The city installed red light cameras at 10 intersections in September 2011. After one year, the council had expected to get an update to determine if cameras reduced traffic accidents.

The program created controversy in October when the council learned from Matt Florell, a local resident and well-schooled camera critic, that more cameras were in the works. At that time, Foster agreed to halt the expansion until staffers compiled data for an entire year.

The expansion is needed, the report concluded, because cameras can cast a much wider net. Patrol officers issued 1,025 tickets in the same period that cameras recorded more than 36,000 violations.

After reading the lengthy report, Florell called on staffers to present a complete analysis to the council.

He frequently has requested records to lobby the council about problems with the program. He has scoured dozens of reports from other cities to determine how updates are presented, and said most are no longer than 24 pages.

Florell expected to find a total for all crashes in this week's report since staffers had listed it in earlier updates.

"Total crashes are always listed," Florell said. "I don't think they could have written a more slanted and misleading report if they tried."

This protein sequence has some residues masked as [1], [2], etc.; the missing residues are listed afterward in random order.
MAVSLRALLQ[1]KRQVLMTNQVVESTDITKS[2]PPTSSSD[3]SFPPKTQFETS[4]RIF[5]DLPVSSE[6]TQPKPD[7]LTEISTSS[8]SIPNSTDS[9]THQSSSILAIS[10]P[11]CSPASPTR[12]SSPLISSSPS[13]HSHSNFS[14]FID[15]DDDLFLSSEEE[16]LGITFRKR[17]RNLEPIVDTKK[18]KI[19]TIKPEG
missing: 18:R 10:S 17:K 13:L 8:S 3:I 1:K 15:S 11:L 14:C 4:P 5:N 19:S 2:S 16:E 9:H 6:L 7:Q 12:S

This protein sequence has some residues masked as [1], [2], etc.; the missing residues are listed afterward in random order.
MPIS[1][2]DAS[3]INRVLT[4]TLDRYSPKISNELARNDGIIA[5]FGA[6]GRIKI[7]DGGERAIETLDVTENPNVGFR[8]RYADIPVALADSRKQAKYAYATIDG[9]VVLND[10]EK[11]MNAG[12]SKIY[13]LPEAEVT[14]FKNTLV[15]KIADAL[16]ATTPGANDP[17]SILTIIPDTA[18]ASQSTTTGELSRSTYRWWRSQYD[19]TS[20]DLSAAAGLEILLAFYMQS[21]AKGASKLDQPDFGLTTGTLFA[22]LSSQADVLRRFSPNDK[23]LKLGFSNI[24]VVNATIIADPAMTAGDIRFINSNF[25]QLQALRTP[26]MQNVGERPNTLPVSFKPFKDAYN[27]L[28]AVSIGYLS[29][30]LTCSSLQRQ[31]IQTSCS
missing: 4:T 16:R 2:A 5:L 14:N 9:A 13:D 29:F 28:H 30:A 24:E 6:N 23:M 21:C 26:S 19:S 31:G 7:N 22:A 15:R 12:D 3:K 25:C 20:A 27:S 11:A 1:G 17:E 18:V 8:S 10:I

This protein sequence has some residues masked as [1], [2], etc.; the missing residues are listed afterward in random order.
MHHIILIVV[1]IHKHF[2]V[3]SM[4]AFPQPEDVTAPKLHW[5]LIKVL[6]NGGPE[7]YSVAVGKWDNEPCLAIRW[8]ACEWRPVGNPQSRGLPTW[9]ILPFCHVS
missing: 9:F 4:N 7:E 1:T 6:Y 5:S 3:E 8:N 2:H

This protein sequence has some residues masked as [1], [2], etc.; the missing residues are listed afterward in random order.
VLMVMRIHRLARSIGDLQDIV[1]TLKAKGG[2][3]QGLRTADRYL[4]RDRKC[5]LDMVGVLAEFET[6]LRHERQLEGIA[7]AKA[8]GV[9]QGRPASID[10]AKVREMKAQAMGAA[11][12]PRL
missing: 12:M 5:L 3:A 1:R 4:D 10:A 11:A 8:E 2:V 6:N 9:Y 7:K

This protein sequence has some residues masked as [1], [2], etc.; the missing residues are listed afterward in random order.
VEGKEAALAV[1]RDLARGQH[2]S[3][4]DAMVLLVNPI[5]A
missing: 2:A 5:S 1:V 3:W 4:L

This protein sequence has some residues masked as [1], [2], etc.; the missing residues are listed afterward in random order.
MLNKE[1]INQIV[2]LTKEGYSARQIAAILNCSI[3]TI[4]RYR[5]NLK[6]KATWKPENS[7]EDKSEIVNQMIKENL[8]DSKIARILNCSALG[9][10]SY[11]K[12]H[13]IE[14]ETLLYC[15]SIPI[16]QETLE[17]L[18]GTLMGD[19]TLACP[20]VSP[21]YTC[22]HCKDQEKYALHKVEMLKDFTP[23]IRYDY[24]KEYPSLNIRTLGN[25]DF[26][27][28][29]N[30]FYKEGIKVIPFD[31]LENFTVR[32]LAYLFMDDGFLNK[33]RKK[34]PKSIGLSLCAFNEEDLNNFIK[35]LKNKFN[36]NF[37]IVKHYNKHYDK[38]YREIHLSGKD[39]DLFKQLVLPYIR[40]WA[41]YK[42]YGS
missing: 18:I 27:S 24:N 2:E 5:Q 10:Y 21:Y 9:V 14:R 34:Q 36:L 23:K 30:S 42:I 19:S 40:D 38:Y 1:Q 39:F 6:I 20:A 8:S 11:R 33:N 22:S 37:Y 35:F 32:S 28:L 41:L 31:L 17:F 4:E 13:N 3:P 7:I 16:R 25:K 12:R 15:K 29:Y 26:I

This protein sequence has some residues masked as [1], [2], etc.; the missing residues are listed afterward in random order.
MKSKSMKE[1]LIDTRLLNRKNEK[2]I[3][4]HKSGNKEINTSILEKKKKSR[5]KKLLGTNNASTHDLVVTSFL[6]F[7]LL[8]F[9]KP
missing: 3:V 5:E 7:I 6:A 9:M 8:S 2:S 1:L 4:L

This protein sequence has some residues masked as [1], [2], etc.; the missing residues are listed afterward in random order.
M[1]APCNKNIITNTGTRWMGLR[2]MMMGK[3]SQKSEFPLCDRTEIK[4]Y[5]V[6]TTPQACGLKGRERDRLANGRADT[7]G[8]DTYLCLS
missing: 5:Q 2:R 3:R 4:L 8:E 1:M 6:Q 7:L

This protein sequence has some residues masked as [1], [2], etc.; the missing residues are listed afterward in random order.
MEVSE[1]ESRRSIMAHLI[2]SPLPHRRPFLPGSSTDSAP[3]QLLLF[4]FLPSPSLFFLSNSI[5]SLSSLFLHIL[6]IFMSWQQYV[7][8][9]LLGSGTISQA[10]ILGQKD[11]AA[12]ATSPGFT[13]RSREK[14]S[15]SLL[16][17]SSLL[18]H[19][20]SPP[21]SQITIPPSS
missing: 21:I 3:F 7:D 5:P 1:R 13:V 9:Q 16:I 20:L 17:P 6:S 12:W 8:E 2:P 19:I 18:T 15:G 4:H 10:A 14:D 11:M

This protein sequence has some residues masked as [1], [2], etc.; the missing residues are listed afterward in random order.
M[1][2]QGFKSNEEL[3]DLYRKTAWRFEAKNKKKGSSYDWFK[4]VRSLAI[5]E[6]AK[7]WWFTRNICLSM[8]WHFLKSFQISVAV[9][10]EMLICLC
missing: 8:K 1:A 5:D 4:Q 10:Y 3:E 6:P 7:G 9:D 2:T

Mark Puente can be reached at or (727) 893-8459. Follow him on Twitter at

St. Petersburg installed red-light cameras at 10 intersections in 2011. Here is the number of violations they recorded since police started writing tickets in November.

Top 10 St. Petersburg intersections

for red light violations

1. Southbound34th St. at 38th Ave. N4,255
2. Southbound34th St. at First Ave. S3,023
3. Northbound34th St. at 22nd Ave. S2,486
4. Eastbound66th St. at Tyrone Blvd. 2,336
5. Southbound4th St. at Gandy Blvd.2,306
6. Eastbound66th St. at 38th Ave. N2,214
7. Southbound4th St. at 22nd Ave. N1,888
8. Westbound34th St. at 38th Ave. N1,781
9. Northbound4th St. at 22nd Ave. N1,687
10. Northbound4th St. at 54th Ave. N1,536

Source: St. Petersburg records


Hed goes here

In its first year of operation, red light cameras in St. Petersburg issued 36,185 violations from November 2011 through October. Here's a breakdown:

•22 percent went to left-turn violations; 38 percent, right-turn violations; and 40 percent, running red lights.

•64 percent were issued to vehicles registered outside the city.

• 92 percent of drivers who got violations didn't get a second one. However, 366 drivers have received three or more violations.

•Red-light violations were most common on Fridays between 3 p.m. and 5 p.m.

Violations cost $158.

Collisions at red-light camera intersections


11/1/2011 to 10/31/201211/1/2010 to 10/31/2011Percent change
4th St. / Gandy Blvd.493829%
4th St. / 54th Ave. N1416-13%
4th St. / 22nd Ave. N282133%
34th St. / 38th Ave. N4245-7%
34th St. / 1st Ave. N232015%
34th St. / 1st Ave. S201625%
34th St. / 22nd Ave. S3435-3%
66th St. / 38th Ave. N604436%
66th St. / Tyrone Blvd.38380%
66th St. / 22nd Ave. N2025-20%

Missing from St. Petersburg council report on red light cameras: Crashes actually increased 12/12/12 [Last modified: Wednesday, December 12, 2012 11:38pm]